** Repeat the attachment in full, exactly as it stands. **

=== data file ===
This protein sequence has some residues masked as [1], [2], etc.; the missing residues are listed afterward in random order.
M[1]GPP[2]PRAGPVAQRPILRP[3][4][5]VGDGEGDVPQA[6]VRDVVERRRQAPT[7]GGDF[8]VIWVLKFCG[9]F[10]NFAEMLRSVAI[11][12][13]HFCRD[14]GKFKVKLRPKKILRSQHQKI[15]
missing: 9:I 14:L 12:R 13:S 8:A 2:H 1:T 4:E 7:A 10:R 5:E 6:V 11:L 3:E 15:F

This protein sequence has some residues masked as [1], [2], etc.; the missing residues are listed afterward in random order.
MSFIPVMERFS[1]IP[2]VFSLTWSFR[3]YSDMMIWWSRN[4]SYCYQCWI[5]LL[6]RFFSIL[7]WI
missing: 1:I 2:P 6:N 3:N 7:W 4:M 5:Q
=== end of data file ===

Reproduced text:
This protein sequence has some residues masked as [1], [2], etc.; the missing residues are listed afterward in random order.
M[1]GPP[2]PRAGPVAQRPILRP[3][4][5]VGDGEGDVPQA[6]VRDVVERRRQAPT[7]GGDF[8]VIWVLKFCG[9]F[10]NFAEMLRSVAI[11][12][13]HFCRD[14]GKFKVKLRPKKILRSQHQKI[15]
missing: 9:I 14:L 12:R 13:S 8:A 2:H 1:T 4:E 7:A 10:R 5:E 6:V 11:L 3:E 15:F

This protein sequence has some residues masked as [1], [2], etc.; the missing residues are listed afterward in random order.
MSFIPVMERFS[1]IP[2]VFSLTWSFR[3]YSDMMIWWSRN[4]SYCYQCWI[5]LL[6]RFFSIL[7]WI
missing: 1:I 2:P 6:N 3:N 7:W 4:M 5:Q